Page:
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My DVR will be going all day long for Chaplin, but if you’ve yet to see CITY LIGHTS from 1931 then it’s a can’t miss – one of my all-time favorite films.

August 15 – Faye Dunaway

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Several top-notch choices scheduled to honor Dunaway, but I’m going with Roman Polanski’s CHINATOWN (1974).  Just because it’s one of the ones everyone should see.

August 16 – Herbert Marshall

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The back-to-back version of THE LETTER starting at midnight – William Wyler’s from 1940 and Jean De Limur’s from 1929 – have my heart racing!

August 17 – John Hodiak

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This is another day with several offerings I haven’t seen. Of those scheduled I’m betting on Mervyn LeRoy’s HOMECOMING (1948), which has a great cast.  I do recommend Hitchcock’s LIFEBOAT (1944), a great movie that seems to fall by the wayside.

August 18 – Claudette Colbert

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I’m going with the two I’m most looking forward to seeing for the first time – Irving Pichel’s TOMORROW IS FOREVER (1946) and IT’S A WONDERFUL WORLD (1939).

August 19 – Paul Newman

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I love me lots of Newman!  Looking forward most to the one movie scheduled I haven’t seen, Mark Robson’s THE PRIZE (1963), which also co-stars another favorite of mine, Edward G. Robinson.

August 20 – Thelma Ritter

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Thelma didn’t appear in one single film she didn’t make better, but I recommend a film that features one of her best dramatic performances, Sam Fuller’s PICKUP ON SOUTH STREET (1953).

August 21 – Lee Tracy

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A WOWZA wealth of pre-code must-sees scheduled from the afternoon through the evening hours so take your pick!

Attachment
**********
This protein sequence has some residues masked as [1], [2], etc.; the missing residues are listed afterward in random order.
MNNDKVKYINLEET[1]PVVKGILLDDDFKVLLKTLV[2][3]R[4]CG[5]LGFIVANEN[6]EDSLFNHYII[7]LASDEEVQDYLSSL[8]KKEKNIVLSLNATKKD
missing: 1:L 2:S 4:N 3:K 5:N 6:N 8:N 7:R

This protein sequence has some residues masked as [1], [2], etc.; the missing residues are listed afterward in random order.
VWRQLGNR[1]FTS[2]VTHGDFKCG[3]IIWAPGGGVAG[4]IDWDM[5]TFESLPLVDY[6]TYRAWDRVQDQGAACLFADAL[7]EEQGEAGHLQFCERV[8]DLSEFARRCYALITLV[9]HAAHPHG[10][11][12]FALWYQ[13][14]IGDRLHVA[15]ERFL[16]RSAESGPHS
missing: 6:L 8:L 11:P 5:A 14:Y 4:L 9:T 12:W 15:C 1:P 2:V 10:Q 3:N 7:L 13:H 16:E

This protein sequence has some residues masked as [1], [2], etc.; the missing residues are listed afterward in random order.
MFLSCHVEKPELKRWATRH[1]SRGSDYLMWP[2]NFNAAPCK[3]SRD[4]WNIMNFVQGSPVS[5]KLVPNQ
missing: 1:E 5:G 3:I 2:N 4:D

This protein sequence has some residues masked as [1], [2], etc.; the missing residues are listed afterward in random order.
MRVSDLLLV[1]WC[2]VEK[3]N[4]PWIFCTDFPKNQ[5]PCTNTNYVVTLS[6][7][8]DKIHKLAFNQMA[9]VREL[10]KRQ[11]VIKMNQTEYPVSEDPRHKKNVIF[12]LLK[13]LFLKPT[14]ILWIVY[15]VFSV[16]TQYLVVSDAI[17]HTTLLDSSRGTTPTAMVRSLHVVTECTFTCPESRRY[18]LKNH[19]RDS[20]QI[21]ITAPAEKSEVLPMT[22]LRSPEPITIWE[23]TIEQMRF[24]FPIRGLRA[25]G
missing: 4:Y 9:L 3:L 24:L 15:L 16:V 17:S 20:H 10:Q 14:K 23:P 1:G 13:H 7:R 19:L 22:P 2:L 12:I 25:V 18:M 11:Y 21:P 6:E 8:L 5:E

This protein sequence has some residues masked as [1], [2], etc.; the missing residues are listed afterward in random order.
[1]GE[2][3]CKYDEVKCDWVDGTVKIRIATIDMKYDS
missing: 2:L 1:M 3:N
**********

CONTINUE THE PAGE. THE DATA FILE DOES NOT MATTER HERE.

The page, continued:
August 22 – Audrey Hepburn

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Gotta go with Ms. Hepburn’s terrific film debut, William Wyler’s ROMAN HOLIDAY (1953).

August 23 – Ernest Borgnine

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I love his films, but PRIVATE SCREENINGS: ERNEST BORGNINE will air at 7 pm est. and if you’ve time for one Borgnine entry make it this hour of stories on his life and career.

August 24 – Gladys George

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This is a tough one so I’m really cheating here and not choosing one.  I recommend taping eighteen hours and sleeping six then watching the movies that aired during those six hours on WatchTCM!  This is a terrific line-up with something for all tastes.  Included on the schedule are W. S. Van Dyke’s MARIE ANTOINETTE (1938), John Huston’s THE MALTESE FALCON (194) and Michael Curtiz’ FLAMINGO ROAD (1949).

August 25 – Dick Powell

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I’m partial to Powell’s darker, cynical side so my recommendations are André De Toth’s PITFALL (1948) and his terrific portrayal of Philip Marlowe in Edward Dmytryk’s MURDER, MY SWEET (1944).

August 26 – Sophia Loren

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Loren’s just wonderful in Vittorio De Sica’s TWO WOMEN (1960) so watch it!

August 27 – Edmond O’Brien

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You must watch Rudolph Maté’s D.O.A. (1950) with strong recommendations for both of Ida Lupino’s 1953 movies on this day – THE HITCH-HIKER (1953) and THE BIGAMIST.